Bleeding the front brake


XS650 Addict
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Arvada, Colorado
OK, trying to bleed the front brake on my '75 XS650B. PO said it worked fine when he parked it (of course), but the reservoir was dry. I put a wrench on the bleeding nipple (looks like a grease zerk, is that right?), got a tube onto the nipple, other end in the standard peanut butter jar. Filled the reservoir and began pumping, just trying to get fluid down the line. A tiny bit came out of the nipple, but after that, no matter how much I pumped, nothing was flowing. Tried pumping with the valve closed, no discernible change in pressure. Opened it again, pumped some more, no change in reservoir fluid level.

Am I doing something wrong, or is perhaps the seal gone bad in the MC?

Pics of my setup in case I'm not doing this correctly.
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You don't pump with the bleeder open. You pump slowly, hold the lever pulled open bleeder, close bleeder, pump, hold, open, close.
With a completely dry M/C, you need to bleed the M/C. Remove the line from the M/C, hold your finger tip over the hole the banjo bolt goes into. Now slowly pump the lever.
As you pull the lever air and fluid get pushed out past your finger tip, as you release the lever your finger tip seals the hole so air can't get back in. Repeat till you get a good flow of fluid. Cover the bike with rags or old towels, Brake fluid can damage paint.
Now with a good fluid flow quickly rehook the line. Try bleeding at the caliper. It may or may not bleed. If not you will need to woprk your way down the line and bleed each section of line. Unhook seal with fingers pump.
If you can get a syringe, like you use for injecting spices inside of meat, Hook a hose to the syringe, and the bleeder screw. With a syringe full of fluid push the fluid back up the line to the M/C.
Are you still using the original rubber hoses? If so I would recommend replacing them with either new rubber or braided stainless steel lines.
Old rubber lines rot from the inside out. As they rot the bits of rubber float around in the fluid just waiting to plug up somewhere. Rubber lines also flex a bit, The braided stainless steel don't, this improves the strength and feel of the brakes.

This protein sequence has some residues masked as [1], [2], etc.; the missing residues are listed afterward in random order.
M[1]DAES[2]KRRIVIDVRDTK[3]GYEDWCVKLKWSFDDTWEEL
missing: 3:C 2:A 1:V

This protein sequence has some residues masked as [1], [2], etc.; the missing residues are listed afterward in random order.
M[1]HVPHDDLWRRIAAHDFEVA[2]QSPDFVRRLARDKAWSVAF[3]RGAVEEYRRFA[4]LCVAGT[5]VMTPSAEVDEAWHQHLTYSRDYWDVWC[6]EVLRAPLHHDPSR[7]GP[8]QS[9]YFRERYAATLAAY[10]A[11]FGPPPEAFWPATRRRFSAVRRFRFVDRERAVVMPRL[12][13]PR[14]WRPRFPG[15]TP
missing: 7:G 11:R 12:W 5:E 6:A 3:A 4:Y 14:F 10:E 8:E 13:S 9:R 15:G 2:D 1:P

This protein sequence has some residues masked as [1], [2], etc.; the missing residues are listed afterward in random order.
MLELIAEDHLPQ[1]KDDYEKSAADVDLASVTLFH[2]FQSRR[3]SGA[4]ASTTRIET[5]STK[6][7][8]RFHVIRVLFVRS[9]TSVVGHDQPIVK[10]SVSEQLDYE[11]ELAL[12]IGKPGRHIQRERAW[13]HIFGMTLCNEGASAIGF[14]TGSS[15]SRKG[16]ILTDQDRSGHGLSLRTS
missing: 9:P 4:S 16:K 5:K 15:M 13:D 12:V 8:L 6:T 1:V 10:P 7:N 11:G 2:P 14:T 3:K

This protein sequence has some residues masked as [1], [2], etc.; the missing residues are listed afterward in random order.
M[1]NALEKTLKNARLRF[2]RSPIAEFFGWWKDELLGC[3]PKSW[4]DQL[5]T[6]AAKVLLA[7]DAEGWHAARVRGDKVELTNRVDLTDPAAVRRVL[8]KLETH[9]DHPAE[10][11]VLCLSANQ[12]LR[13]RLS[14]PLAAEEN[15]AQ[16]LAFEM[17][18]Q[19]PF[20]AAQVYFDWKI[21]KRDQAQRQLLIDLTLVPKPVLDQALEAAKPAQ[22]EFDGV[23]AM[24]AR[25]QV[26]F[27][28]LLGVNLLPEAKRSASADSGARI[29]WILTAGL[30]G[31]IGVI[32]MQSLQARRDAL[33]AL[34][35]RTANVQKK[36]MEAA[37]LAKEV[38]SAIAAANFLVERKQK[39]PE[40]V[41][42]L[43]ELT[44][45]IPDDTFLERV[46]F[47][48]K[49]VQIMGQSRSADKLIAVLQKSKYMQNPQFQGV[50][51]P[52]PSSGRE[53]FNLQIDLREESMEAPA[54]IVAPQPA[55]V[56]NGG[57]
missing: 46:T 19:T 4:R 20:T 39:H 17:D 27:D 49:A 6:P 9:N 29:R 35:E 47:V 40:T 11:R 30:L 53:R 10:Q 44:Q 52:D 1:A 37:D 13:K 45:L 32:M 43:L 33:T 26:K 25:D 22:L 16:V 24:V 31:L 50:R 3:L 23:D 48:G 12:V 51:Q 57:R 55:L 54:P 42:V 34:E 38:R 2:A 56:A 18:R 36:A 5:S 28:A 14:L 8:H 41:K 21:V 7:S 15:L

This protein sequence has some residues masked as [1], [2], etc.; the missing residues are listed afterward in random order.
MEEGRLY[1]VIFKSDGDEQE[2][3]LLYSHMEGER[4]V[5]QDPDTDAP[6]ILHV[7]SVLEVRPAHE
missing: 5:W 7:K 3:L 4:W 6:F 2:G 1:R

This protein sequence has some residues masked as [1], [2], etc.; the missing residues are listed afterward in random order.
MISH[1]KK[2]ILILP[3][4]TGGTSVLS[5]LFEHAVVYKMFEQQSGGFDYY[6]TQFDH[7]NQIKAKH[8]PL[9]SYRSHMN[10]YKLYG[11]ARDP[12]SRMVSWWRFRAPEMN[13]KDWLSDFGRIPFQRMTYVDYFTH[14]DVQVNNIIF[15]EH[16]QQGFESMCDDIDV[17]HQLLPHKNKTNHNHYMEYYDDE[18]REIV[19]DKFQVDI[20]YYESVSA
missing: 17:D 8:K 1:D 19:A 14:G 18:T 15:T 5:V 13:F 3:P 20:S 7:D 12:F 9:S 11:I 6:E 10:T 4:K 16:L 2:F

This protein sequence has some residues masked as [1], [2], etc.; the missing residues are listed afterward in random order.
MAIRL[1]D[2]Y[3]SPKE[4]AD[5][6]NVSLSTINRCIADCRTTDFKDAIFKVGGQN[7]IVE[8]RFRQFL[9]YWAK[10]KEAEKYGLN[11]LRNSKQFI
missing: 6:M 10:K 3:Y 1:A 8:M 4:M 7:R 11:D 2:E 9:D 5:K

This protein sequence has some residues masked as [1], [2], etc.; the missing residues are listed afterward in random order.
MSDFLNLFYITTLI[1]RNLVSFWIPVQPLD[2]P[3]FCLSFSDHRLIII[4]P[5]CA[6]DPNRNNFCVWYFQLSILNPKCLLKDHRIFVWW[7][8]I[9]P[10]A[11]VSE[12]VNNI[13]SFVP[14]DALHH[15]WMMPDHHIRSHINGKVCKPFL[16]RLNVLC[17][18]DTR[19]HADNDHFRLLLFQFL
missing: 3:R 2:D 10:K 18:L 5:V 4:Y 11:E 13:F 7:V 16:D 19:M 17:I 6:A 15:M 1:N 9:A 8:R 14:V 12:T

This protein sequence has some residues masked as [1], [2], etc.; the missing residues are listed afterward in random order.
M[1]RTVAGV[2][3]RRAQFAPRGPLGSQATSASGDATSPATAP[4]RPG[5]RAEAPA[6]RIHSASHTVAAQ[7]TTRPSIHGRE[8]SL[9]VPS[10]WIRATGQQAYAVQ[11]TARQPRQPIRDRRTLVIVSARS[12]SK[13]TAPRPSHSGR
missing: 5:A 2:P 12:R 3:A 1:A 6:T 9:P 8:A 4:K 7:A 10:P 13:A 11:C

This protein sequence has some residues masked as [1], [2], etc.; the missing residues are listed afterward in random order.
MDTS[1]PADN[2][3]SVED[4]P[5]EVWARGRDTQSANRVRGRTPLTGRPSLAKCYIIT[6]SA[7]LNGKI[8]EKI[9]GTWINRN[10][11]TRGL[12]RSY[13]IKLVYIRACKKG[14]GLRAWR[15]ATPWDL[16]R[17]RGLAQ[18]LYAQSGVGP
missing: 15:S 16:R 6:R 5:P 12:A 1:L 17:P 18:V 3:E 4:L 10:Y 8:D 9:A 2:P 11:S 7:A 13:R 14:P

Thanks, I'll try that. I wasn't too worried about air at this point, just trying to get fluid flowing down through the line. I will make it one of my priorities to replace with stainless steel.
Thanks, I'll try that. I wasn't too worried about air at this point, just trying to get fluid flowing down through the line. I will make it one of my priorities to replace with stainless steel.

Hi Michael,
your best bet if the master cylinder is empty is to try and backfill the system.
Swap your catch jar for a pump oil can full of brake fluid and pump the fluid in through the open bleed nipple until the reservoir fills up.
In theory the brake system won't have any air bubbles in the fluid and will work.
In practice, at least it'll bleed easily.
And what you should really do is tear the whole system down, clean and check everything and fit stainless brake lines.
But you knew that, eh?
+1 on Leo's advise to cover things. I'll add cover it with WET rags. Water dilutes the fluid if you do spill. A dry rag might get the big puddles but it will still be 100% brake fluid you are wiping around/off the parts.

+1 on Fred's advice to completely clean the system components for job satisfaction.

I'll add you need to get used to getting all the air out. A small bubble on a flat land or low land bike can become a concern quickly at 10,000 feet. As in Oh shit no breaks.And that is the voice of experience.
OK, I'm a bit confused. My brake lines ('75 XS650B) come in multiple parts. First, there's a black one, about 23 inches long. That goes into a steel one about 4 inches, which goes into something on the frame, with another short steel section (about 3 inches) coming out, followed by a fourteen inch black one with spring shielding around it that goes into the caliper.